Film FestivalsMovie ReviewsSXSW 2019: I Love You, Now Die Review

Keith NoakesMarch 12, 201990/100
Erin Lee Carr
Running Time
140 minutes
July 9th and 10th at 8pm
HBO, HBO Canada
Overall Score
Rating Summary
I Love You, Now Die is a fair and balanced but also deeply moving documentary telling both sides of what was a tragic story of love and loss while tackling the real issue of free speech in the digital age.

This will be one of many reviews during this year’s SXSW Film Festival, to keep up with our latest coverage, click here.

Most people have heard the story of the teen girl who drove her boyfriend to commit suicide via text messages. However, there would be a lot more to the story of Michelle Carter and Conrad Roy III. I Love You, Now Die: The Commonwealth v. Michelle Carter is a fair and balanced documentary (told in 2 parts once it premieres on HBO) that looks at both sides of the case and is presented exactly like a trial with the opening statements and the prosecution’s case (part 1) followed by the defense and closing arguments (part 2). As both stories unfold, we learn how Carter and Roy’s relationship came to be and how each were damaged people for different reasons which may or may not have led to the incident in question.

In addition to the case, the film would cover the issue of free speech in the digital age as the law arguably has not quite caught up to today’s society. The Massachusetts legal system had a tough task to prove that Carter’s actions that led to Roy’s death were criminal in nature. Public sentiment was divided but each of the Carter and Roy families were certain of the other’s guilt. As the prosecution and the defense presented their cases, the truth behind Roy’s suicide wasn’t as clear-cut as it seemed. If anyone had any preconceived notions about the case, the film will surely change a lot of minds if not cause viewers to question what they thought they knew.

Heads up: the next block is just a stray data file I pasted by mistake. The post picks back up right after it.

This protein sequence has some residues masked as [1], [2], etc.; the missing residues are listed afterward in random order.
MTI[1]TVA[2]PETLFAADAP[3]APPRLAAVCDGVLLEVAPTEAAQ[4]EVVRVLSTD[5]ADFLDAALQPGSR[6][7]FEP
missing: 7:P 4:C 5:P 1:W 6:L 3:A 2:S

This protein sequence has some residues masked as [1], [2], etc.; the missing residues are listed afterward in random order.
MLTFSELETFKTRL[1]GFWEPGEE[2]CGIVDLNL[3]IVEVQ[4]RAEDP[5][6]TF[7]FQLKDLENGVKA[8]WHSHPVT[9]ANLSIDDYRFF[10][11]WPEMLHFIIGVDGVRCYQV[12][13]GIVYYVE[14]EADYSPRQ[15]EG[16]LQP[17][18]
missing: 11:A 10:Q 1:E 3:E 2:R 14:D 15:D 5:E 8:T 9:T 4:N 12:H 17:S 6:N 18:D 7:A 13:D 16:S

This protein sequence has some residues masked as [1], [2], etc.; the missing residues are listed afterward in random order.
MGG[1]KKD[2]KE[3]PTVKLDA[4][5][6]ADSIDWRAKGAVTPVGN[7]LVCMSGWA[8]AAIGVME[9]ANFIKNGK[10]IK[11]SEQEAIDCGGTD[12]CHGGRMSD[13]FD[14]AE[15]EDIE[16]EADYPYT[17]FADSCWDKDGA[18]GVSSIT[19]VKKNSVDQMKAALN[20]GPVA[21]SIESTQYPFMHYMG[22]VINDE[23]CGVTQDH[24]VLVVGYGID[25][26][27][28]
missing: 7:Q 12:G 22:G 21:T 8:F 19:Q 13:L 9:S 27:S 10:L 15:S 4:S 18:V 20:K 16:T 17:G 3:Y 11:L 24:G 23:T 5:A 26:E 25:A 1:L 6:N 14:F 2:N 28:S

I Love You, Now Die features considerable access to the case, filming the entire trial proceedings and the aftermath. In addition, it would feature countless text messages, images, phone calls, and voicemails shared between Carter and Roy presented in an engaging way throughout thanks to genius editing and a moving score to help us understand the roller coaster nature of their relationship. It may be long, clocking in at nearly 2.5 hours, but it certainly won’t feel that way as it keeps you on the edge of your seat all the way to its tragic ending.

I Love You, Now Die will make you question what you thought you knew while keeping you on the edge of your seat.

*still courtesy of HBO*

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